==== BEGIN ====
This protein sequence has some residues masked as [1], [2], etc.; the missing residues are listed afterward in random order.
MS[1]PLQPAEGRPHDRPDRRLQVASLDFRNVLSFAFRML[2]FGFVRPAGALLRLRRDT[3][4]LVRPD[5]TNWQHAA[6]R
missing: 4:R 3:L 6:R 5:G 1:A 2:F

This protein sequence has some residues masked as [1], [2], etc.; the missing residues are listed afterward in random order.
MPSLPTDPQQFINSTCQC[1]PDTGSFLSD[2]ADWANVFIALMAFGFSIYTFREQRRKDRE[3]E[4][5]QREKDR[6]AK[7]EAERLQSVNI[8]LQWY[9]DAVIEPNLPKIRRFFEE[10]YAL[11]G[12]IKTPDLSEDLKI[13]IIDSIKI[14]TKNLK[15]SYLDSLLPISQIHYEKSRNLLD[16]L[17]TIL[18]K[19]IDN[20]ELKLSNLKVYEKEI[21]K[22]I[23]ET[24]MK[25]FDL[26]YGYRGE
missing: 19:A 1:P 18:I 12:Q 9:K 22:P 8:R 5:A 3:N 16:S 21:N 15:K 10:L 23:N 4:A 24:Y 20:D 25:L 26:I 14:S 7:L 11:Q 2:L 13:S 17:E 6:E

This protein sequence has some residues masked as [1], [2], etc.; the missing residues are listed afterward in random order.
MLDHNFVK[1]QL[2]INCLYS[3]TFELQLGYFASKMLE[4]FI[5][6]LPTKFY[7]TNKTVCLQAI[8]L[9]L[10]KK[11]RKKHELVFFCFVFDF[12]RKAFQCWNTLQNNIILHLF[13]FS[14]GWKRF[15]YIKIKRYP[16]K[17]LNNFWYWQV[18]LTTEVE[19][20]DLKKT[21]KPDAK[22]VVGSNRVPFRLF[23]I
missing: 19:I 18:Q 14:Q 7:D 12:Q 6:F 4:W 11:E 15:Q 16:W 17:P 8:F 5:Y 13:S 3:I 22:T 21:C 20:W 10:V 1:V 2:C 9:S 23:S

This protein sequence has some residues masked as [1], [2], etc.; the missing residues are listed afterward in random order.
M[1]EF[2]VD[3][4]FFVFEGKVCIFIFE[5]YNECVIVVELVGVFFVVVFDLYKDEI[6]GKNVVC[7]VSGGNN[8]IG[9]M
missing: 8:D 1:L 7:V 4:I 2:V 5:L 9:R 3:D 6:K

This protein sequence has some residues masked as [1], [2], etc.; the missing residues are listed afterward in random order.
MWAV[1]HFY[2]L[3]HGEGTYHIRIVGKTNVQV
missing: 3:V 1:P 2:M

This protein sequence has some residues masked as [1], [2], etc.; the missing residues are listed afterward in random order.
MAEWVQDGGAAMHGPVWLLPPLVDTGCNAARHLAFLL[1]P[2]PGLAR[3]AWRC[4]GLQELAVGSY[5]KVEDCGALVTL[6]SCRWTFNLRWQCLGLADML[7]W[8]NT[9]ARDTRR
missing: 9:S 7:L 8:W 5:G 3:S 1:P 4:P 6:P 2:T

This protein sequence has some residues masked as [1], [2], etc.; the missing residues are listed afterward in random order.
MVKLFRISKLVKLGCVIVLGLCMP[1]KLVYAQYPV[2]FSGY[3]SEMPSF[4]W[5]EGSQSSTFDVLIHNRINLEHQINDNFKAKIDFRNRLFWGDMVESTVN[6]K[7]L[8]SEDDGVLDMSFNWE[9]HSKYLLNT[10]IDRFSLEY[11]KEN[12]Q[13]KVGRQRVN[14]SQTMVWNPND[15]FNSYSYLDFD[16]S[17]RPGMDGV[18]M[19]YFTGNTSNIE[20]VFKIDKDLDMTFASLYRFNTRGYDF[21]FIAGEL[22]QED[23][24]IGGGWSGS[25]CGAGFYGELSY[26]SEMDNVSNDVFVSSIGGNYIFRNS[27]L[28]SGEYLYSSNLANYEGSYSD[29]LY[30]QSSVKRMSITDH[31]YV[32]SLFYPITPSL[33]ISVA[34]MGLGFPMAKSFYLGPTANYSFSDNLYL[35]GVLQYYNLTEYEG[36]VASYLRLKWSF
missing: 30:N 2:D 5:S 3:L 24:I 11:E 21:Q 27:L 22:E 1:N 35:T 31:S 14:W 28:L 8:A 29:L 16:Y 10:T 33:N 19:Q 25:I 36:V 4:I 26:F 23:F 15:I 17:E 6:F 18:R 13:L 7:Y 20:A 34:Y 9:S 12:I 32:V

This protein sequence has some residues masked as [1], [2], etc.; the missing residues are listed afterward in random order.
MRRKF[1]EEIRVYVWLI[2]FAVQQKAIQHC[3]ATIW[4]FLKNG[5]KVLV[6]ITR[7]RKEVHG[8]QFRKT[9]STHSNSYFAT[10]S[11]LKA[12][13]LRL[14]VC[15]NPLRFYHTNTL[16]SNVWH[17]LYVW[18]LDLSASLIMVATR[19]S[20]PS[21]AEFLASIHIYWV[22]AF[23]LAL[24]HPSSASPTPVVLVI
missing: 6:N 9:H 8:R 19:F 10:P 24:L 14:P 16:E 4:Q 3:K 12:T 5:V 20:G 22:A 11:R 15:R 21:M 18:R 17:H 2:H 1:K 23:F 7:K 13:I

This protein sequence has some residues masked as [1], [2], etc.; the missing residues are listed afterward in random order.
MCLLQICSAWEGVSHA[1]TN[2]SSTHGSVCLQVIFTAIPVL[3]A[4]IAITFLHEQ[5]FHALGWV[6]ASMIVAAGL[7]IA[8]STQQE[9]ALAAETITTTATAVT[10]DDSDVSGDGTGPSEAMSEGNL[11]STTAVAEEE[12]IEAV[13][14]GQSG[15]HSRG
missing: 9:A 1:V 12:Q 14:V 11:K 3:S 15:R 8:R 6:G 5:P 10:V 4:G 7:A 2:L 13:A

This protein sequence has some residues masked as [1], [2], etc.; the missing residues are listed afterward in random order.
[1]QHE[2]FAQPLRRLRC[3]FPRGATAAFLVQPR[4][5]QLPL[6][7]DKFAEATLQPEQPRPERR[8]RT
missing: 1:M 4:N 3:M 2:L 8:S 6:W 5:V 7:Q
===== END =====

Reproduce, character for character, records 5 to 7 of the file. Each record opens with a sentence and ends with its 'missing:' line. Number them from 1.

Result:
This protein sequence has some residues masked as [1], [2], etc.; the missing residues are listed afterward in random order.
MWAV[1]HFY[2]L[3]HGEGTYHIRIVGKTNVQV
missing: 3:V 1:P 2:M

This protein sequence has some residues masked as [1], [2], etc.; the missing residues are listed afterward in random order.
MAEWVQDGGAAMHGPVWLLPPLVDTGCNAARHLAFLL[1]P[2]PGLAR[3]AWRC[4]GLQELAVGSY[5]KVEDCGALVTL[6]SCRWTFNLRWQCLGLADML[7]W[8]NT[9]ARDTRR
missing: 9:S 7:L 8:W 5:G 3:S 1:P 4:P 6:P 2:T

This protein sequence has some residues masked as [1], [2], etc.; the missing residues are listed afterward in random order.
MVKLFRISKLVKLGCVIVLGLCMP[1]KLVYAQYPV[2]FSGY[3]SEMPSF[4]W[5]EGSQSSTFDVLIHNRINLEHQINDNFKAKIDFRNRLFWGDMVESTVN[6]K[7]L[8]SEDDGVLDMSFNWE[9]HSKYLLNT[10]IDRFSLEY[11]KEN[12]Q[13]KVGRQRVN[14]SQTMVWNPND[15]FNSYSYLDFD[16]S[17]RPGMDGV[18]M[19]YFTGNTSNIE[20]VFKIDKDLDMTFASLYRFNTRGYDF[21]FIAGEL[22]QED[23][24]IGGGWSGS[25]CGAGFYGELSY[26]SEMDNVSNDVFVSSIGGNYIFRNS[27]L[28]SGEYLYSSNLANYEGSYSD[29]LY[30]QSSVKRMSITDH[31]YV[32]SLFYPITPSL[33]ISVA[34]MGLGFPMAKSFYLGPTANYSFSDNLYL[35]GVLQYYNLTEYEG[36]VASYLRLKWSF
missing: 30:N 2:D 5:S 3:L 24:I 11:E 21:Q 27:L 22:E 1:N 35:T 31:S 14:W 28:L 8:A 29:L 16:Y 10:T 33:N 19:Q 25:I 36:V 4:I 26:F 23:F 15:I 17:E 6:F 18:R 13:L 7:Y 20:A 34:Y 9:S 12:I 32:V